By Kate Brookes-Smith
In order to create the perfect event you are going to need exceptional organizational skills and rigid attention to detail. If, on the day, everything goes according to plan, you can be pretty sure that all the time and hard work that you have put into it will go unnoticed … but if something goes wrong, your job could be on the line!
To be the best event manager you will need to be able to demonstrate, to some extent, all of the following:
Director – bring expertise together to achieve success
Be Creative – imaginative and innovative
Project manager – planning, controlling, eye for detail
Critical thinker – ability to synthesise, evaluate and make clear decisions
Communicator and “networker” – motivator, empathiser and in-tune with clients and customers
If you cannot fulfil all of these roles, make sure that you build a team around you that between them has all these abilities.
Here are some great tips to ensure a seamless event:
Start early – Never underestimate the time it takes to get all the pieces of the puzzle in place. At least 3-4 months for a large event and 2-3 for a smaller event.
You must have the ability to coordinate not only yourself, but the entire team working on the event. It’s all about planning, re-planning and scheduling. You will need to be able to prioritize tasks.
With clear communication, assign portions of the event to each team member. If everyone has ownership of a piece of the puzzle (set-up, registration, catering, logistics), details are less likely to slip through the net and each team member will feel responsible for their task.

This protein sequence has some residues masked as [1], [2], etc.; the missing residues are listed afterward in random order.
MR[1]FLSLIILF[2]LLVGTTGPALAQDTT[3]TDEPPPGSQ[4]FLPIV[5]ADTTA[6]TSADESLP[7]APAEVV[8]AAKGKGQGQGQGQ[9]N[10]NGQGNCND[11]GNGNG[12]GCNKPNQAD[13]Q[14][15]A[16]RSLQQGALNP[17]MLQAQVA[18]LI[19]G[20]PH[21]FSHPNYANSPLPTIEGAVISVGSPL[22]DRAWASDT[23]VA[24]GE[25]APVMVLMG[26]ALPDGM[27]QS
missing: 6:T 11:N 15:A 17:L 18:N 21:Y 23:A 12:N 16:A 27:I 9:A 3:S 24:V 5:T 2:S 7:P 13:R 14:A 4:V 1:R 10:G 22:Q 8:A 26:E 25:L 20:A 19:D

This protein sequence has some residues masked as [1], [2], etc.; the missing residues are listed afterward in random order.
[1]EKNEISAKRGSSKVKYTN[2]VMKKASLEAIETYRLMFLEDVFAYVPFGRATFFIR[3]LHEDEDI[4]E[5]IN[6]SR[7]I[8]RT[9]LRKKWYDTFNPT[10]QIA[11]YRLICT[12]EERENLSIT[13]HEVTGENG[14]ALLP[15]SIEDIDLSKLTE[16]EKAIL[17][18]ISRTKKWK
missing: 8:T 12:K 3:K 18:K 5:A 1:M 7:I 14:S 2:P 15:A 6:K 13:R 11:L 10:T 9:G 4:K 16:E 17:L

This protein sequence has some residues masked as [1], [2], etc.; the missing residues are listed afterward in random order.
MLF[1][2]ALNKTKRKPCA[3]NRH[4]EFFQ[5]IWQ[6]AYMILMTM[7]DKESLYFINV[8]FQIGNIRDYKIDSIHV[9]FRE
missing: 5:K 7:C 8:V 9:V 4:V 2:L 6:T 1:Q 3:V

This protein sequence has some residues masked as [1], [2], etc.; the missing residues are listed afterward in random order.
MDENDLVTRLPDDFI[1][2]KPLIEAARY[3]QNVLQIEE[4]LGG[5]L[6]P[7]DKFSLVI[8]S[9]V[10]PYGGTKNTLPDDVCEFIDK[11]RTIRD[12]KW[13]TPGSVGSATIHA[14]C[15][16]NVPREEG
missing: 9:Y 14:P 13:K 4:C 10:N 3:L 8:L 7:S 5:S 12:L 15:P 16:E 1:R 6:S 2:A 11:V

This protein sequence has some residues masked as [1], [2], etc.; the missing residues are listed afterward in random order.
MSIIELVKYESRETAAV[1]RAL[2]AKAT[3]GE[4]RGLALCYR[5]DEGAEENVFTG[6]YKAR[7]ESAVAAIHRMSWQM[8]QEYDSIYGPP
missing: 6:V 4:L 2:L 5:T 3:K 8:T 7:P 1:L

Interaction with individuals at all levels of an organization is a crucial part of the job. Having excellent communication skills and being personable will go a long way in developing good relationships with your team.
Create an Event Bible
This should be a document that will be built up from when you first take the brief. It is the blueprint to your event and should contain absolutely all the information related to your event.
You may want to split the document into sections, it should include deadline dates and assigned actions. For example:
Administration – contracts, supplier details, production teams
Finance – budget, invoices
General – site details, local emergency services, taxis, train and bus timetables
Logistics – all travel information, hotels, event programme, permits, insurance
Attention to detail
Once you have a basic outline for your event, walk it through as if you were the customer. Where do they go when they arrive, what do they do, how do they navigate the event, what are the key contact points.
Use checklists, plan ahead and don’t leave anything to the last minute. Expect, and plan for the unexpected. Remember there has to be a solution for everything.
Remain flexible/stay calm
Things are bound to change leading up to and on the day of the event. You will need to remain flexible and be ready to implement Plan B.
Not only that, budget restraints may mean you have to compromise on initial plans and make the best of what you have.
After a successful event, don’t rest on your laurels, make sure you are proactive the very next day.
Send some great pictures to your client, use social media to shout about your success.
A debrief is also crucial. It is important to make notes and be sure that everyone is aware of what worked well and what could be improved. These notes can then be used for the next event and most importantly of all, don’t forget to congratulate your team!